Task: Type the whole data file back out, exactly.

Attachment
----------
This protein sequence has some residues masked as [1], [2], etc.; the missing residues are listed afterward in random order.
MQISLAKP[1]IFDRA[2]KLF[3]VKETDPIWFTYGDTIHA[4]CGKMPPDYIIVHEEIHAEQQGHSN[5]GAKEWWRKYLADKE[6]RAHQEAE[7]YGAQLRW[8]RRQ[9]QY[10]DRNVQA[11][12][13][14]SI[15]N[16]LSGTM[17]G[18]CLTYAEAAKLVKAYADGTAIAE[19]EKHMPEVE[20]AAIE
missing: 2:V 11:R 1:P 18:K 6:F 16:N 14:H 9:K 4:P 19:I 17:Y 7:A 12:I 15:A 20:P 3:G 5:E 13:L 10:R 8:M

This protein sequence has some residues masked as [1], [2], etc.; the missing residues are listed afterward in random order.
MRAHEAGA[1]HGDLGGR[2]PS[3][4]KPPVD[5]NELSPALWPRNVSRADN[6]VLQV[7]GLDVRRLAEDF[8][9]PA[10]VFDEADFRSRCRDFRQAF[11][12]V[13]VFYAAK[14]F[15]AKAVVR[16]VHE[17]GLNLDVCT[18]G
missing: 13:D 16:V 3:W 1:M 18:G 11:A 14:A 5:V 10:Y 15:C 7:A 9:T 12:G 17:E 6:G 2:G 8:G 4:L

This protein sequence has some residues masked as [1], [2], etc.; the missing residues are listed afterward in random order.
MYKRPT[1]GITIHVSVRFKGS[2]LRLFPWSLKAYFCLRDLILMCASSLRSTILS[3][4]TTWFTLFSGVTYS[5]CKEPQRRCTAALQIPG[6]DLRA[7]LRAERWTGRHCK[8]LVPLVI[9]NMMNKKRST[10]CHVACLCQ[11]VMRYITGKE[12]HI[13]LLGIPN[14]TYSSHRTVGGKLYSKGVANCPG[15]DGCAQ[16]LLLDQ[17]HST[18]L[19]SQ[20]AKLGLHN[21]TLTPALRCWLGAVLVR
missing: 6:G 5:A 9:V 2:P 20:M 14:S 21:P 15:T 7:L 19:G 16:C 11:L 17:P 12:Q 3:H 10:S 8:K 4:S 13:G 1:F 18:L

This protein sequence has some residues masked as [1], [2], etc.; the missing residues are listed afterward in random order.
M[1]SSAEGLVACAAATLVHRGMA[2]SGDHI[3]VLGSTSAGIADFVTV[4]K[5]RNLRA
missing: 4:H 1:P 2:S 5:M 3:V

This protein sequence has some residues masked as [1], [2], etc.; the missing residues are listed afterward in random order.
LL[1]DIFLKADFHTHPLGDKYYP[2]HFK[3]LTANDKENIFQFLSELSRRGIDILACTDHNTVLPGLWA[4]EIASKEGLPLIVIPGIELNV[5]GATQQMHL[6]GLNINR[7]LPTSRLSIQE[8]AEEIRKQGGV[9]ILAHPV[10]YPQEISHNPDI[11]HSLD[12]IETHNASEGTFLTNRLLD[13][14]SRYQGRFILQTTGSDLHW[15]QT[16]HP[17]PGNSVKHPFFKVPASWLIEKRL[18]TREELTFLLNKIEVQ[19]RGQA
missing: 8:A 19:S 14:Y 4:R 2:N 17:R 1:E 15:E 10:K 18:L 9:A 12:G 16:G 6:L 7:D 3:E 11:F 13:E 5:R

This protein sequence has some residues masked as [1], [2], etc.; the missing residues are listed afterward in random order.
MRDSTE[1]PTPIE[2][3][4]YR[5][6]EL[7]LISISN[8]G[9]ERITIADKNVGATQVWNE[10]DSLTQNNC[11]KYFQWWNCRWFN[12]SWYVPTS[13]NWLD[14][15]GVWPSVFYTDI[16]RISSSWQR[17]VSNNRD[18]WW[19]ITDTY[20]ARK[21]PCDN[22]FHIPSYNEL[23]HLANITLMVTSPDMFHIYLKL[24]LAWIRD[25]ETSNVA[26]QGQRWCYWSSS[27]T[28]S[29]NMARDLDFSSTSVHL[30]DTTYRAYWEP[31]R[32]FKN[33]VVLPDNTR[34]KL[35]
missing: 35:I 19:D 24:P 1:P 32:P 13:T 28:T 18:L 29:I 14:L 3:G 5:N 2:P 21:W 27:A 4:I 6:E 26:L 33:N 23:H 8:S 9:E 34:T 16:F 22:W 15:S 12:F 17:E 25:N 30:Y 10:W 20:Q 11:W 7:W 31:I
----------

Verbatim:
This protein sequence has some residues masked as [1], [2], etc.; the missing residues are listed afterward in random order.
MQISLAKP[1]IFDRA[2]KLF[3]VKETDPIWFTYGDTIHA[4]CGKMPPDYIIVHEEIHAEQQGHSN[5]GAKEWWRKYLADKE[6]RAHQEAE[7]YGAQLRW[8]RRQ[9]QY[10]DRNVQA[11][12][13][14]SI[15]N[16]LSGTM[17]G[18]CLTYAEAAKLVKAYADGTAIAE[19]EKHMPEVE[20]AAIE
missing: 2:V 11:R 1:P 18:K 6:F 16:N 14:H 9:K 4:P 19:I 17:Y 7:A 12:I 15:A 20:P 3:G 5:E 13:L 10:R 8:M

This protein sequence has some residues masked as [1], [2], etc.; the missing residues are listed afterward in random order.
MRAHEAGA[1]HGDLGGR[2]PS[3][4]KPPVD[5]NELSPALWPRNVSRADN[6]VLQV[7]GLDVRRLAEDF[8][9]PA[10]VFDEADFRSRCRDFRQAF[11][12]V[13]VFYAAK[14]F[15]AKAVVR[16]VHE[17]GLNLDVCT[18]G
missing: 13:D 16:V 3:W 1:M 18:G 11:A 14:A 5:V 10:Y 15:C 7:A 9:T 12:G 17:E 6:G 2:G 8:G 4:L

This protein sequence has some residues masked as [1], [2], etc.; the missing residues are listed afterward in random order.
MYKRPT[1]GITIHVSVRFKGS[2]LRLFPWSLKAYFCLRDLILMCASSLRSTILS[3][4]TTWFTLFSGVTYS[5]CKEPQRRCTAALQIPG[6]DLRA[7]LRAERWTGRHCK[8]LVPLVI[9]NMMNKKRST[10]CHVACLCQ[11]VMRYITGKE[12]HI[13]LLGIPN[14]TYSSHRTVGGKLYSKGVANCPG[15]DGCAQ[16]LLLDQ[17]HST[18]L[19]SQ[20]AKLGLHN[21]TLTPALRCWLGAVLVR
missing: 6:G 5:A 9:V 2:P 20:M 14:S 21:P 15:T 7:L 19:G 16:C 11:L 17:P 12:Q 3:H 10:S 8:K 4:S 13:G 1:F 18:L

This protein sequence has some residues masked as [1], [2], etc.; the missing residues are listed afterward in random order.
M[1]SSAEGLVACAAATLVHRGMA[2]SGDHI[3]VLGSTSAGIADFVTV[4]K[5]RNLRA
missing: 4:H 1:P 2:S 5:M 3:V

This protein sequence has some residues masked as [1], [2], etc.; the missing residues are listed afterward in random order.
LL[1]DIFLKADFHTHPLGDKYYP[2]HFK[3]LTANDKENIFQFLSELSRRGIDILACTDHNTVLPGLWA[4]EIASKEGLPLIVIPGIELNV[5]GATQQMHL[6]GLNINR[7]LPTSRLSIQE[8]AEEIRKQGGV[9]ILAHPV[10]YPQEISHNPDI[11]HSLD[12]IETHNASEGTFLTNRLLD[13][14]SRYQGRFILQTTGSDLHW[15]QT[16]HP[17]PGNSVKHPFFKVPASWLIEKRL[18]TREELTFLLNKIEVQ[19]RGQA
missing: 8:A 19:S 14:Y 4:R 2:N 17:R 1:E 15:E 10:K 18:L 9:A 12:G 16:G 6:L 7:D 3:E 11:F 13:E 5:R

This protein sequence has some residues masked as [1], [2], etc.; the missing residues are listed afterward in random order.
MRDSTE[1]PTPIE[2][3][4]YR[5][6]EL[7]LISISN[8]G[9]ERITIADKNVGATQVWNE[10]DSLTQNNC[11]KYFQWWNCRWFN[12]SWYVPTS[13]NWLD[14][15]GVWPSVFYTDI[16]RISSSWQR[17]VSNNRD[18]WW[19]ITDTY[20]ARK[21]PCDN[22]FHIPSYNEL[23]HLANITLMVTSPDMFHIYLKL[24]LAWIRD[25]ETSNVA[26]QGQRWCYWSSS[27]T[28]S[29]NMARDLDFSSTSVHL[30]DTTYRAYWEP[31]R[32]FKN[33]VVLPDNTR[34]KL[35]
missing: 35:I 19:D 24:P 1:P 32:P 13:T 28:T 18:L 29:I 14:L 3:G 5:N 2:P 21:W 27:A 4:I 6:E 26:L 33:N 23:H 8:S 9:E 34:T 16:F 22:W 15:S 12:F 17:E 25:N 30:Y 10:W 20:Q 11:W 7:W 31:I